When I was fourteen, my father bought me a handful of dried dog food from a dingy Bahamas beach store. With my fist closed tightly around the oily kibble and my goggles snug against my face, I dove into the warm Caribbean waters and watched as swirls of rainbow scales surrounded me. I opened my hand and the fish danced up, nipping at the food and my fingers. I was hit with awe after hand-feeding a few fish, but I’ve always wondered—how star-struck would I have been if I fed a shark as massive as the ones in those famous Hollywood block busters? If I, a small city girl, survived a face-to-face encounter with a 250-pound shark after it swiped a meal from my fingertips? Commercial tourism companies take advantage of emotions like these—of moments as addicting and beautiful as swimming with and feeding sharks—to increase their revenue. “As long as sharks remain alive in the ocean, divers and their dollars will continue to support local economies,” said Oceana Campaign director Sara Snyder in a recent report . Money aside, one fact remains—humans are now closer than ever to wildlife.
The growing attraction to wildlife tourism comes with its biggest question—how can hand-feeding affect the animals that consume these meals? A recent study published in Animal Conservation by J.M. Brunnschweiler and his colleagues aimed to find out more about the largely unknown effects of hand feeding on the energy requirements of the bull shark, Carcharhinus leucas, in Fiji. Despite the negative stigma that feeding wild animals tends to have, not all encounters are necessarily bad if carried out responsibly. It can even be beneficial—the study found that bull sharks occasionally meet their full energy requirement from hand-feeding at Fiji’s Shark Reef Marine Reserve.
Between January and March, the peak residency period for bull sharks at the Marine Reserve, Brunnschweiler observed 36 sampling dives as Fijian feeders hand-fed tuna heads to bull sharks out of a stationary bin. He individually studied the 10 adult bull sharks that arrived more than 10 times at the feeding site. These sharks were given rather fitting names—Hook, Whitenose, Bum, Granma, Flop, Grin, Chopper, Hotlips, Bumphead, and Scar. Over time, each individual shark’s feeding was observed, recorded, and analyzed.
Bull sharks are one of the largest sharks in the world, and on average, require about 1087 kilocalories per day. A single tuna head can fuel a bull shark’s energy requirements for 3.1 days, and the 10 bull sharks in Fiji consumed an average of 0.74 tuna heads per feeding day. Thus, the study concluded that bull sharks were fueling their energy requirements mainly from the feeding site at the Marine Reserve—in short, hand-feeding helped provide sustenance to these sharks.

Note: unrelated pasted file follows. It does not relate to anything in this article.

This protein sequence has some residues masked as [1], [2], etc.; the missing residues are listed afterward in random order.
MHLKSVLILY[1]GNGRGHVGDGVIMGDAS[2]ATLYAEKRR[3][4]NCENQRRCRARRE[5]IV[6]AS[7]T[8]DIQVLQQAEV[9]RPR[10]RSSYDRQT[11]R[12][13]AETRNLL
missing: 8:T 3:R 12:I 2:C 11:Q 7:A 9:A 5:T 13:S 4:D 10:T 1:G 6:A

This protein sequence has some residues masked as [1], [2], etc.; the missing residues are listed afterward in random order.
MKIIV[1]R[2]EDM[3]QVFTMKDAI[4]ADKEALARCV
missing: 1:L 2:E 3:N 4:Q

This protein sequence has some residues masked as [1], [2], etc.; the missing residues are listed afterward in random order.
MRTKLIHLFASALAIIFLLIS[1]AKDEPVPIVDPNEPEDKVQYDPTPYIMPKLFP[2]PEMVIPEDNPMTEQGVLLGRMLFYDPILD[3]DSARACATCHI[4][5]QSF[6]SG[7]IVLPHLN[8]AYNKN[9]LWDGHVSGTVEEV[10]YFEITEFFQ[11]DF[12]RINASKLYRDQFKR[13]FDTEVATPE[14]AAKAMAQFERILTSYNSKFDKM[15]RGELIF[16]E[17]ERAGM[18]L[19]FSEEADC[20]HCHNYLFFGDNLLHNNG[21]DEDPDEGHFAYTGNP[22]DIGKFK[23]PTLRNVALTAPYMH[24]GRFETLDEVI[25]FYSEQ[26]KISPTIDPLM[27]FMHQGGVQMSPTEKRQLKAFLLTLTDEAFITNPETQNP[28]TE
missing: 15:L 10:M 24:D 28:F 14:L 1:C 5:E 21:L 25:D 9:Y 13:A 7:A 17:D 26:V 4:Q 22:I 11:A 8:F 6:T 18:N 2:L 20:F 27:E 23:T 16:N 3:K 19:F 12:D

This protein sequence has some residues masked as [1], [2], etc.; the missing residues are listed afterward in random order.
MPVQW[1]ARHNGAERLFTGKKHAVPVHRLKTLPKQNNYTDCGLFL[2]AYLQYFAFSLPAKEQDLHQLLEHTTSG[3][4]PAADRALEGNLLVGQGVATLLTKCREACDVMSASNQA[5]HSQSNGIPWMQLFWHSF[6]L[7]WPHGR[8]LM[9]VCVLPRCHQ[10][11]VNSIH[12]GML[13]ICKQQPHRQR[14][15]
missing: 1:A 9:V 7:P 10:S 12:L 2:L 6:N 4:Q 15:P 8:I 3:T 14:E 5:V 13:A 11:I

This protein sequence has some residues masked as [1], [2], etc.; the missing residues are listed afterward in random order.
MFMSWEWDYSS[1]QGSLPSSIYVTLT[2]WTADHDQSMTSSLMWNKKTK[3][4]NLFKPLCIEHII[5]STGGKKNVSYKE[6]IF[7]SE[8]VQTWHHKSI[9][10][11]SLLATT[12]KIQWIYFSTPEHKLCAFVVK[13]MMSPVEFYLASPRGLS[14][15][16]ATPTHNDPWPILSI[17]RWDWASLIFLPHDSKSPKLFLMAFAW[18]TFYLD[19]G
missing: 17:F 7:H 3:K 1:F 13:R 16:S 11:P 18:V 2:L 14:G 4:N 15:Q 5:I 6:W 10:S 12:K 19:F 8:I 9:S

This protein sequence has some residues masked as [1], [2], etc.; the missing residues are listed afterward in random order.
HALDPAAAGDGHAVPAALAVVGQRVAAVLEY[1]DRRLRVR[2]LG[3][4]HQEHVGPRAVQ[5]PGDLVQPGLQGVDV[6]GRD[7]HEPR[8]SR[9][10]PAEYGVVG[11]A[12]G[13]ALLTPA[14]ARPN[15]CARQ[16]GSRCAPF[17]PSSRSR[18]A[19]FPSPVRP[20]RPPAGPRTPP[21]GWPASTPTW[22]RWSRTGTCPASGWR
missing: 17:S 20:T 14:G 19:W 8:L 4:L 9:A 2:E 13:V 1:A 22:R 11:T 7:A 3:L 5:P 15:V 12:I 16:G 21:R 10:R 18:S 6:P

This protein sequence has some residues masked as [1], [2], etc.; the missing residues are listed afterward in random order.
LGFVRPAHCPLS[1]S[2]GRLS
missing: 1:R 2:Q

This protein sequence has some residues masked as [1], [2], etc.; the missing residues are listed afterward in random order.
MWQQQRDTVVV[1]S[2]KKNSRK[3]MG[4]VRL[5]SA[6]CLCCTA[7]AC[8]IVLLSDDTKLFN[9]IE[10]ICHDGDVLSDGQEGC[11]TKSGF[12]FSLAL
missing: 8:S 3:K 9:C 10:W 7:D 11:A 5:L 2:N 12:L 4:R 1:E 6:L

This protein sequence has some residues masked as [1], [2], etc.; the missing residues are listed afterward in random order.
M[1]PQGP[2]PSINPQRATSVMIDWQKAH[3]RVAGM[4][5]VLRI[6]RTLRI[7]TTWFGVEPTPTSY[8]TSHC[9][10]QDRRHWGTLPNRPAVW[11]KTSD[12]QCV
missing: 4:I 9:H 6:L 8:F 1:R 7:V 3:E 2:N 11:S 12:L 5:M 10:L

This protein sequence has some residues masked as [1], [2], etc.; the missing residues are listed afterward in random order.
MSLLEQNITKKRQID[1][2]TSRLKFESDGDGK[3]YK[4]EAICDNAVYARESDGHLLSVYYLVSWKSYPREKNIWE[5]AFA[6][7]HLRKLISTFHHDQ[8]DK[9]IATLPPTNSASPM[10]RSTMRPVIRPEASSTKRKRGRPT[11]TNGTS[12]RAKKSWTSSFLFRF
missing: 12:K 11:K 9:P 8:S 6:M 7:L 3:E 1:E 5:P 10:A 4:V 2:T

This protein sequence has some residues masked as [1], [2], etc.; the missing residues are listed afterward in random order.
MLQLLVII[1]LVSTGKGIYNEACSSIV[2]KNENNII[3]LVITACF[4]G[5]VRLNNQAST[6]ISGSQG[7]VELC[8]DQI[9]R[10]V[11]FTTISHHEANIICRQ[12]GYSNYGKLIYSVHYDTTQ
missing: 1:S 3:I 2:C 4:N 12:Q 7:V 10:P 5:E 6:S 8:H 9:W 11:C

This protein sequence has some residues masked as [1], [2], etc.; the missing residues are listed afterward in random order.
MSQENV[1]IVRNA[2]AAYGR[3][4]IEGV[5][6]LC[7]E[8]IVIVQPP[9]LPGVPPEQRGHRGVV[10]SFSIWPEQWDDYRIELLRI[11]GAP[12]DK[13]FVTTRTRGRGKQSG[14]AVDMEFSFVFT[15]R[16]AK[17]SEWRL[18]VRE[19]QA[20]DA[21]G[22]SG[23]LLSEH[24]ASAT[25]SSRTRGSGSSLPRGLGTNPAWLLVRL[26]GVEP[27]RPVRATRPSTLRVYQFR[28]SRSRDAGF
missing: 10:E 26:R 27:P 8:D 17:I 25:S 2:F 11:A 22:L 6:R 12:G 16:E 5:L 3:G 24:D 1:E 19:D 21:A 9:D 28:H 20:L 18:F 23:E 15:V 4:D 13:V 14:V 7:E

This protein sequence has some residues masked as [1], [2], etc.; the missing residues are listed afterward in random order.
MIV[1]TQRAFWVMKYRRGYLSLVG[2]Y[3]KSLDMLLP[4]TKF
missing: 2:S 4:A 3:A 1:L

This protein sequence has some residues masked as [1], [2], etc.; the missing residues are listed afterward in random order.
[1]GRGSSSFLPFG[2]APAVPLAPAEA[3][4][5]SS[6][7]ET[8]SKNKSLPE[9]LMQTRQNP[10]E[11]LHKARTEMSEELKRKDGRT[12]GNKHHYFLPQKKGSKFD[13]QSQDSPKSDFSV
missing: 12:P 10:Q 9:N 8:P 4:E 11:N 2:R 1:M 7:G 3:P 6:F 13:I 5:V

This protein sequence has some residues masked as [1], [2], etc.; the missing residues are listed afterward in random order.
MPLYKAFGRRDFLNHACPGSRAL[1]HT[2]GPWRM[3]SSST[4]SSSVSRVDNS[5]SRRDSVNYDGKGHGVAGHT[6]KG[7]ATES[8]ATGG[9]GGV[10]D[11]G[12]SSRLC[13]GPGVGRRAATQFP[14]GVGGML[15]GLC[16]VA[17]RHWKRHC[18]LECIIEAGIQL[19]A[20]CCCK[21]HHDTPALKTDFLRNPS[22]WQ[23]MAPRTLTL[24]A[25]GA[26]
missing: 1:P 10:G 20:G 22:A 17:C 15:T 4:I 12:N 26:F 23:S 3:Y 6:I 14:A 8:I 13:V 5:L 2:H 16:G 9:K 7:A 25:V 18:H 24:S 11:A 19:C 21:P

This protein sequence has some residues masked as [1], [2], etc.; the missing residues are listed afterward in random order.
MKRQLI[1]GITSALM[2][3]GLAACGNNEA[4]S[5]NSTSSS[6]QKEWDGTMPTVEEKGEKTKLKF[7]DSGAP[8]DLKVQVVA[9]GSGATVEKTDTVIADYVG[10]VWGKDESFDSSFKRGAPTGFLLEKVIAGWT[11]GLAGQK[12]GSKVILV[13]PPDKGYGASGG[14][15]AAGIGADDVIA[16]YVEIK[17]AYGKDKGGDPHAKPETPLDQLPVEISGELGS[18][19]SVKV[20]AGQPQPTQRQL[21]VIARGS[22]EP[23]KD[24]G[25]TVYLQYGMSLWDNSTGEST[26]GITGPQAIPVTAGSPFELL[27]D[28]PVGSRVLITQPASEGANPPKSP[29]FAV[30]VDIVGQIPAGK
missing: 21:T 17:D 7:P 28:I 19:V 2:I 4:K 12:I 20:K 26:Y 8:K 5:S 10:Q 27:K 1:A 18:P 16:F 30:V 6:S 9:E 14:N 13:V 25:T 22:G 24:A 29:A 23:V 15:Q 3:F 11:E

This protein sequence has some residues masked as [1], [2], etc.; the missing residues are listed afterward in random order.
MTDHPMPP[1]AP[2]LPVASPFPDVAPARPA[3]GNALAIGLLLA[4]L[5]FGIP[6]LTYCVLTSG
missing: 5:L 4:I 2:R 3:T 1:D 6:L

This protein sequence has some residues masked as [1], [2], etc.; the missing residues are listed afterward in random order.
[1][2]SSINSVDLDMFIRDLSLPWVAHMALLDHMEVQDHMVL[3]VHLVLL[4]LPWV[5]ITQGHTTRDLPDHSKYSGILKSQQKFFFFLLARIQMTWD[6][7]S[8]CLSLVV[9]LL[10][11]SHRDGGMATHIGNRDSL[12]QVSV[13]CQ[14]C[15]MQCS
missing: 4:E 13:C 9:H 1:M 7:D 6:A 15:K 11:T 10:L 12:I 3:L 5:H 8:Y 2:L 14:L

Regardless of these findings, Brunnschweiler and his colleagues recognize that the 10 bull shark individuals they studied cannot fully represent the entire population of bull sharks that are being hand-fed. After all, the study only observed the bull sharks that arrived at the Marine Reserve the most often—other bull sharks, on the other hand, may not rely as heavily on hand-feeding for sustenance. Additionally, as with humans, each individual bull shark is unique in his energy expenditure and feeding habits. Nonetheless, this study reminds us of the increasingly significant role that wildlife tourism is playing in the lives of wildlife. While the full effects of hand-feeding bull sharks in Fiji is still unknown, we must recognize that studies such as these are useful in developing guidelines for sustainable wildlife tourism and its activities.
Despite the study’s focus on Fijian bull sharks and their ability to fuel energy requirements through hand-feeding, they are not the only marine animals feeding at these tourist sites. Food attracts all animals, and it’s important to recognize that this tourist attraction may apply to other marine life as well. As a child, I discovered the beauty in the intimate moments I spent face-to-face with the Caribbean fish. We must remember to approach such tourism activities with responsibility and respect, so that moments much like the one I experienced can be plentiful for the many more years to come.
Brunnschweiler, J. M., Payne, N. L., & Barnett, A. (2017). Hand feeding can periodically fuel a major portion of bull shark energy requirements at a provisioning site in Fiji. Animal Conservation. doi:10.1111/acv.12370. http://onlinelibrary.wiley.com/doi/10.1111/acv.12370/full
Oceana. (2017, March 21). New Report Finds Shark-Related Diving Generated Over $221 Million for Florida in 2016[Press release]. Retrieved October 24, 2017, from http://oceana.org/press-center/press-releases/new-report-finds-shark-related-diving-generated-over-221-million-florida
Link to photo: https://www.flickr.com/photos/danieldanielkwok/15916318558/